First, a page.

My mom and I finally put on our big girl panties and conquered our first overnight backpacking trip after over a year and a half of talking about it.
For Christmas in 2018, my dad surprised my mom, sister, and me with new backpacks, a tent, sleeping pad, JetBoil, and some other miscellaneous hiking/camping gear in hopes we would go on an overnight hiking trip. He is an avid outdoorsman/hunter and has spent many days lugging around a heavy pack, eating dehydrated meals, tromping through the forest, and many nights sleeping in tents. He was excited that we had been hiking more (you can read about my first day-hike trip here) and venturing out to new places and was encouraging us to expand our day trips to overnights. I was SO excited about my new pack (my first legit hiking pack) and the idea of doing an overnight. We decided that we would wait until summer so we at least had the weather on our side for our maiden voyage, but summer 2019 came and went. Of course, we went on many day hikes, but for whatever reason, we had yet to go on an overnight trip.
So, fast forward to Summer 2020. It was time. My sister just had her baby in April and was not quite ready for an overnight trip, but my mom and I pulled out our calendars and marked them for July 10-11. We were going. Now we just had to figure out where we were going to hike. We decided to go back to Tubal Cain Trail. We had hiked this trail before, hiking down to Buckhorn Lake and loved it. We knew that the elevation gain was not insane, we could hike as long as we wanted since it hooked up to other trails, and there were pretty views with many places to camp.
Our trip was just a couple of days away. I was very excited and a little bit nervous. Mom was very nervous and a little bit excited. We had created our ‘menu’ and made lists of everything we needed to bring. I went over to her house the night before and we laid out everything we were taking and edited what we would pack when it came down to it (check out my favorite gear here). We purchased our Northwest Forest Pass and set out our hiking outfits for the morning.
At 6:30 AM the next morning, we were out the door. We started our journey at the Tubal Cain Trail No. 840 at 9:20 AM snagging the last parking spot at the trailhead. The weight of our packs (me: 38 lbs – mom: 32 lbs) was a little shocking at first never having packed for an overnighter before and we had to make a few adjustments on the trail.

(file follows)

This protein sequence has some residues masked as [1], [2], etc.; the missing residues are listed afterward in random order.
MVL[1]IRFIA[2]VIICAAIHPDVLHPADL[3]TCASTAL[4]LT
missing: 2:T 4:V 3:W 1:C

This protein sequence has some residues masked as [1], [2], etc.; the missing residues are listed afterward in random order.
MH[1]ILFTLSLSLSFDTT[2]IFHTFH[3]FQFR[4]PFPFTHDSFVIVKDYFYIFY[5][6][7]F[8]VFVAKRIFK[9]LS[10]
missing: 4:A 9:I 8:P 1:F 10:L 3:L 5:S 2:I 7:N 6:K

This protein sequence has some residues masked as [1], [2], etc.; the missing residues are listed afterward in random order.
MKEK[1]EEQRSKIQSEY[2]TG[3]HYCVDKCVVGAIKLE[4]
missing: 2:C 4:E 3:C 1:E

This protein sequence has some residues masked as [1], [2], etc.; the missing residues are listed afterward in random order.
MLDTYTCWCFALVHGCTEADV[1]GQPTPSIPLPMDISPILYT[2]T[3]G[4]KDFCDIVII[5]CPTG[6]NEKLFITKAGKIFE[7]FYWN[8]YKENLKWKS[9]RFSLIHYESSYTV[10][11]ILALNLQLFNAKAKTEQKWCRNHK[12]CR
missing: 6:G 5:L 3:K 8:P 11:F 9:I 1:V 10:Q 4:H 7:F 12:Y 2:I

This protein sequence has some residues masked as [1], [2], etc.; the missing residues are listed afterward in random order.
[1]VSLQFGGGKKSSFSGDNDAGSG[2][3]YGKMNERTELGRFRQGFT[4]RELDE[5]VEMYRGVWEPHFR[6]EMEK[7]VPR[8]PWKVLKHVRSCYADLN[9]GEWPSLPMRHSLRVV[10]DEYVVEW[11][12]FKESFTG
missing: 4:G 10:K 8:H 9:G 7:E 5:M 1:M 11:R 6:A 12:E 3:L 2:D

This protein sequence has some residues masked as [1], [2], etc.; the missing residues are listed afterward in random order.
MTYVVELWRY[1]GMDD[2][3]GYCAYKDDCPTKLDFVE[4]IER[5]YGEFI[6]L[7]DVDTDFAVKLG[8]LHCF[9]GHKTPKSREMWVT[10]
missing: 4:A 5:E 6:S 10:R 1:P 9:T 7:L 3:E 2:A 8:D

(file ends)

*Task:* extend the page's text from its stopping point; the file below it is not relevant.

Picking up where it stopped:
The first few miles of the trail have a very gradual gain in elevation which worked in our favor. Normally I like a good challenge in elevation, but with 38 pounds on my back, I was not sad about the ease of the trail. We took a break after 3.75 miles by a stream for a snack and water break ditching our packs for a few minutes. By this point, my appreciation for all the overnight backpackers out there was humongous. We helped hoist each other’s backpacks back on, adjusted our straps, and took off for the next 2.5 miles to our camp spot.
We encountered other hikers happy to be out on such a beautiful day, including two women who gave us some helpful tips and made us laugh so hard. They shared some of their favorite hiking recipes, gave us samples of some of their homemade snacks, and shared all about how they go pee outside showing us their pee cloths. We confided in them that it was our first overnight trip and that our packs felt extremely heavy. I explained to them how I had packed, and they gave me pointers on how to distribute the weight more evenly and how to correctly use my load-lifter straps on my backpack. We told them that we were going to hike towards Marmots Pass after making camp by Buckhorn Lake. In response they told us “it’s so beautiful, you’re going to sh** your pants” making us laugh so hard at their bluntness. They were the perfect dose of encouragement prescribed at the perfect moment making the last stretch to our campsite seem a lot less difficult.